Politically Correct Tax Talk

by | Jan 7, 2003

There’s a big tax debate coming, with President Bush scheduled to announce a package of new tax cuts today. And it looks like we’re not going to be able to talk about it without falling into the morass of politically correct speech. I’m not talking about the usual class warfare arguments, though I’m sure there […]

There’s a big tax debate coming, with President Bush scheduled to announce a package of new tax cuts today. And it looks like we’re not going to be able to talk about it without falling into the morass of politically correct speech.

I’m not talking about the usual class warfare arguments, though I’m sure there will be plenty of those. I’m talking about a subtler element of political correctness that infects the seemingly objective dollars-and-sense analysis of tax policy — the idea that any tax-cut must be discussed as a dollar-for-dollar deadweight loss against the federal deficit.

It has now become an automatic element of politically correct style for both the Wall Street Journal and the New York Times to refer to the aggregate value of any proposed tax-cut as its “cost.” For instance, the very first words of the New York Times coverage are “President Bush will propose eliminating taxes on corporate dividends paid to shareholders, a measure that could cost the government $300 billion…” The Wall Street Journal writes, referring to the possible tax package in toto, “It’s now expected to cost $600 billion over the next 10 years, administration officials say…”

Thankfully, the Washington Post does not automatically equate the amount of a tax-cut and its cost, writing, “the economic package would include spending and tax cut proposals totaling about $600 billion over the next 10 years.”

It is naive and incorrect to equate the amount of a tax-cut with its cost. The world just isn’t that simple — when tax rates change, human behavior changes, and that feeds back into the ultimate cost of a tax-cut. Simple common sense dictates that when tax rates fall, some people will be motivated to work more and invest more, all else equal — overall taxable economic activity will increase, and will buffer or perhaps even reverse the “cost” of the tax-cut. When tax rates rise, some people will work and invest less, all else equal — overall taxable economic activity will slow, so the revenue gains from the tax-hike may be less than anticipated, or evaporate entirely.

This elemental and obvious truth of human economic nature was standard doctrine during the Reagan presidency, when top marginal personal income tax rates were slashed from 70% to 28%, igniting one of the greatest epochs of economic growth in American history, and setting the stage for the present era of modest federal deficits. But after 15 years of the media repeating the “big lie” that Reaganomics did nothing but lead to catastrophic debt — we are left with a monstrous confusion of cause and effect. Tax-cuts made economic growth possible, and economic growth made balanced budgets possible. Yet we are told (by the inheritors of the balanced budgets, who did nothing to cause them), that it’s the other way around: balanced budgets cause growth.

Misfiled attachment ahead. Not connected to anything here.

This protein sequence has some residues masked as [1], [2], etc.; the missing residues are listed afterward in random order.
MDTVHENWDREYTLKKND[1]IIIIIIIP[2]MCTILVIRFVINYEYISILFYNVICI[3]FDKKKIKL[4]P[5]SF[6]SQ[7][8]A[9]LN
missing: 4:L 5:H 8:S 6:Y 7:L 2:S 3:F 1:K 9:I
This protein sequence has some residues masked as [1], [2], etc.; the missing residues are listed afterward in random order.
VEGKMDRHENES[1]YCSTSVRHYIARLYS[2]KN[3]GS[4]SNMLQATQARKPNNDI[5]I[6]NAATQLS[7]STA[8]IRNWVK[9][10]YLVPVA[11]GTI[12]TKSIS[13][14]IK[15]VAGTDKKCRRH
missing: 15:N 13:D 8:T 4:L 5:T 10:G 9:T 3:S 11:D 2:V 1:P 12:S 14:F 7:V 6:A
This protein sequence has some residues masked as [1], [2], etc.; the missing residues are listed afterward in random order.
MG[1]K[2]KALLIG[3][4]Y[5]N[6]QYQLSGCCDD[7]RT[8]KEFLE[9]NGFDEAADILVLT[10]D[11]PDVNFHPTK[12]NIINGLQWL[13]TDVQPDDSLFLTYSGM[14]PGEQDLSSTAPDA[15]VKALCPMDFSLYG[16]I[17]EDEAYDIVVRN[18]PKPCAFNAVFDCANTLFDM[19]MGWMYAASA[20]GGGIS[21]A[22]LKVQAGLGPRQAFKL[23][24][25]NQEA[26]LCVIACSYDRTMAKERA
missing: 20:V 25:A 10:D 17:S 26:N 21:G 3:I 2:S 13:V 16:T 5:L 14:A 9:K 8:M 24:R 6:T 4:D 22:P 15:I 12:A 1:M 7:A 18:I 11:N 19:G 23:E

This wholesale rewriting of economic history has become so ingrained that even conservative Bruce Bartlett — seemingly a died-in-the-wool tax-cutter — has joined in the rewriting. In a recent column for National Review Online, Bartlett states emphatically that no one in the Reagan administration ever asserted that tax-cuts would lose no tax revenues. He is shocked — shocked! — that anyone would suggest such a thing. Treating tax-cuts as anything but a deadweight cost is so politically incorrect now that Bartlett even tries pinning it on his opponents: “…today it is Democrats who are more likely to say that tax cuts may raise revenue.”

It’s not just the media and the pundits. Talking about tax cuts as anything but a deadweight cost is barred from policy discourse in Washington. Current House of Representatives rules require that, for budget reconciliation purposes, tax cuts be treated dollar-for-dollar as hits to federal revenues. The official analyses of the Congressional Joint Committee on Taxation staff, the Treasury’s Office of Tax Analysis, and the Congressional Budget Office all look at tax cuts the same way.

Don Luskin is Chief Investment Officer for Trend Macrolytics, an economics research and consulting service providing exclusive market-focused, real-time analysis to the institutional investment community. You can visit the weblog of his forthcoming book ‘The Conspiracy to Keep You Poor and Stupid’ at www.poorandstupid.com. He is also a contributing writer to SmartMoney.com.

The views expressed above represent those of the author and do not necessarily represent the views of the editors and publishers of Capitalism Magazine. Capitalism Magazine sometimes publishes articles we disagree with because we think the article provides information, or a contrasting point of view, that may be of value to our readers.

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